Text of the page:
Nuttal & Mann's
Nuttal & Mann’s was a saloon located in Deadwood, southern Dakota Territory. It was noted for being the death-place of James Butler Hickok (better known as "Wild Bill" Hickok). It was later renamed the "No. 10 Saloon". The current No. 10 Saloon is not at the same location as the original Nuttal & Mann's.
Assassination of "Wild Bill" Hickok
On the evening of August 1, 1876, Hickok was playing poker with a group of men. One of the men, Jack McCall, was an infrequent poker player and had been playing poorly. After McCall had lost his final hand, Hickok returned some of his losings and suggested he get something to eat with the money. It has been reported that McCall may have taken this gesture to be condescending.
The following afternoon, Hickok entered Nuttall & Mann's Saloon and, while drinking at the bar, was invited to join the poker game. Hickock always preferred to sit with his back against the wall to avoid being vulnerable to attack from an adversary. However, the only seat available at the table had its back to the door of the saloon. Hickok asked one of the players, Charlie Rich, to switch seats but was refused. He reluctantly took the vacant seat. Subsequently, McCall entered the saloon, calmly walked up behind Hickok and shouted "Damn you! Take that!" as he shot him in the back of the head with a .45 caliber double-action revolver. The bullet exited through Hickok's cheek and hit Capt. Massie, another poker player, in the wrist. McCall fled, while a few people attempted to revive Hickok. The attempts were futile, as he likely died instantly from the bullet wound to the head. The poker hand Hickok was holding when he was shot was reportedly a pair of eights and a pair of aces–all black–which has become known as the "dead man's hand" of today.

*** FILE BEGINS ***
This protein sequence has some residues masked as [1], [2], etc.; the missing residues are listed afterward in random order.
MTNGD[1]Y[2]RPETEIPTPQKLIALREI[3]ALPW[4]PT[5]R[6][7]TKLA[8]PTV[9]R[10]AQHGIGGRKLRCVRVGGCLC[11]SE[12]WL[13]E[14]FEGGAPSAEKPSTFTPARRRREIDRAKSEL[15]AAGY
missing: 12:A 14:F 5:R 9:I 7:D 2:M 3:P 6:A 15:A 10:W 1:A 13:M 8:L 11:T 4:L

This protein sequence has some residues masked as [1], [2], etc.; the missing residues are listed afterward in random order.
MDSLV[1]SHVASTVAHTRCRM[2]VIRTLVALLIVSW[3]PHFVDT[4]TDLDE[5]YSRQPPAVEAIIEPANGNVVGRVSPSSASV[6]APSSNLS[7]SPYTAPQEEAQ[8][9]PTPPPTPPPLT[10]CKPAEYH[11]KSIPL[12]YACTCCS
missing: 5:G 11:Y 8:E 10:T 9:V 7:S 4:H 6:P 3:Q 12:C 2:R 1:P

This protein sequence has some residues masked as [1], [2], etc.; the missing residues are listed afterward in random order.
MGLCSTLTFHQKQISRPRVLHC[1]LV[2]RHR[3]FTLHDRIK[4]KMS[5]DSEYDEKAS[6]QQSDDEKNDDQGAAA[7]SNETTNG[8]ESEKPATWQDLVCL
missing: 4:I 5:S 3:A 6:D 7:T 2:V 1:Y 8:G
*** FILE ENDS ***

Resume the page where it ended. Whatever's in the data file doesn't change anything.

Jack McCall was apprehended as he attempted to flee town, and the next day was given an impromptu trial in which he was acquitted of the murder, claiming he was avenging his brother's death. However, less than a month later, McCall was re-charged with the murder after bragging about what he had done while in the Wyoming Territory. He was brought back to the capital of the territory, Yankton, for arraignment. At his re-trial, McCall was found guilty of the murder of Hickok and was executed by hanging on March 1, 1877. He was buried with the noose still around his neck.
Later history of the site
The original building at the site burned down in 1879. The I.H. Chase Building, which housed a clothing store, was built on the site in 1898. When Chase moved out, Frank X. Smith opened a beer hall. The building later housed the Eagle Inn, the sign of which still hangs on the upper portion of the building. The building (at 624 Main St.) formerly housed the "Wild West Casino." It then was a vacant building until a couple bought it in March 2013 and re-opened it in July 2013 as "Wild Bill's Trading Post" where antiques and souvenirs are sold. The owners are remodeling the basement into a recreated scene of the shooting of James Butler Hickok by Jack McCall. The building displays a sign that says it was the actual location at which Hickok was shot.
A saloon of the same name later opened in a different location on Main Street, along with many of the original site's decorations (including the chair in which Hickok was supposedly sitting when he was shot, although this has never been verified), and renamed the Saloon #10. The two are not related in any way but name.
- Jack McCall at Legends of America online.
- Deadwood Saloon at Legends of America online.
- Note: Although this would have been considered double jeopardy in the United States, Deadwood lay within unorganized territory which had been granted to Native Americans and, therefore, was technically a lawless town.